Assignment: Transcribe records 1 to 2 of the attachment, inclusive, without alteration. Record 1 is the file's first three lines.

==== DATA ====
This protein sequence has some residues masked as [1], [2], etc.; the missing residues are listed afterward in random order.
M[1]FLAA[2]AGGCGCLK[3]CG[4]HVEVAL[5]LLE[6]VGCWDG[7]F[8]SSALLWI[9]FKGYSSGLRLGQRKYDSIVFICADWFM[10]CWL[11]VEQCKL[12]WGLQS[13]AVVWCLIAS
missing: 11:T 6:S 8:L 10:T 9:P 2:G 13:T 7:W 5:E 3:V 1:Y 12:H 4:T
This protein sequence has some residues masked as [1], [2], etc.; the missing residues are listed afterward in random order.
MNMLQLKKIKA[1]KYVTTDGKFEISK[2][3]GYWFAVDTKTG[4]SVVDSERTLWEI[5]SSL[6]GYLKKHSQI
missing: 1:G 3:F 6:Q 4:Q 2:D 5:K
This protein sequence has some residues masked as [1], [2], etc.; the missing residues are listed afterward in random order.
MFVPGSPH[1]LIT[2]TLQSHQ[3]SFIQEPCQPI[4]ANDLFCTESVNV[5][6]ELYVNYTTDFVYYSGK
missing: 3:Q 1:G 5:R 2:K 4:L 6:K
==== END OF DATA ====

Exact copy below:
This protein sequence has some residues masked as [1], [2], etc.; the missing residues are listed afterward in random order.
M[1]FLAA[2]AGGCGCLK[3]CG[4]HVEVAL[5]LLE[6]VGCWDG[7]F[8]SSALLWI[9]FKGYSSGLRLGQRKYDSIVFICADWFM[10]CWL[11]VEQCKL[12]WGLQS[13]AVVWCLIAS
missing: 11:T 6:S 8:L 10:T 9:P 2:G 13:T 7:W 5:E 3:V 1:Y 12:H 4:T
This protein sequence has some residues masked as [1], [2], etc.; the missing residues are listed afterward in random order.
MNMLQLKKIKA[1]KYVTTDGKFEISK[2][3]GYWFAVDTKTG[4]SVVDSERTLWEI[5]SSL[6]GYLKKHSQI
missing: 1:G 3:F 6:Q 4:Q 2:D 5:K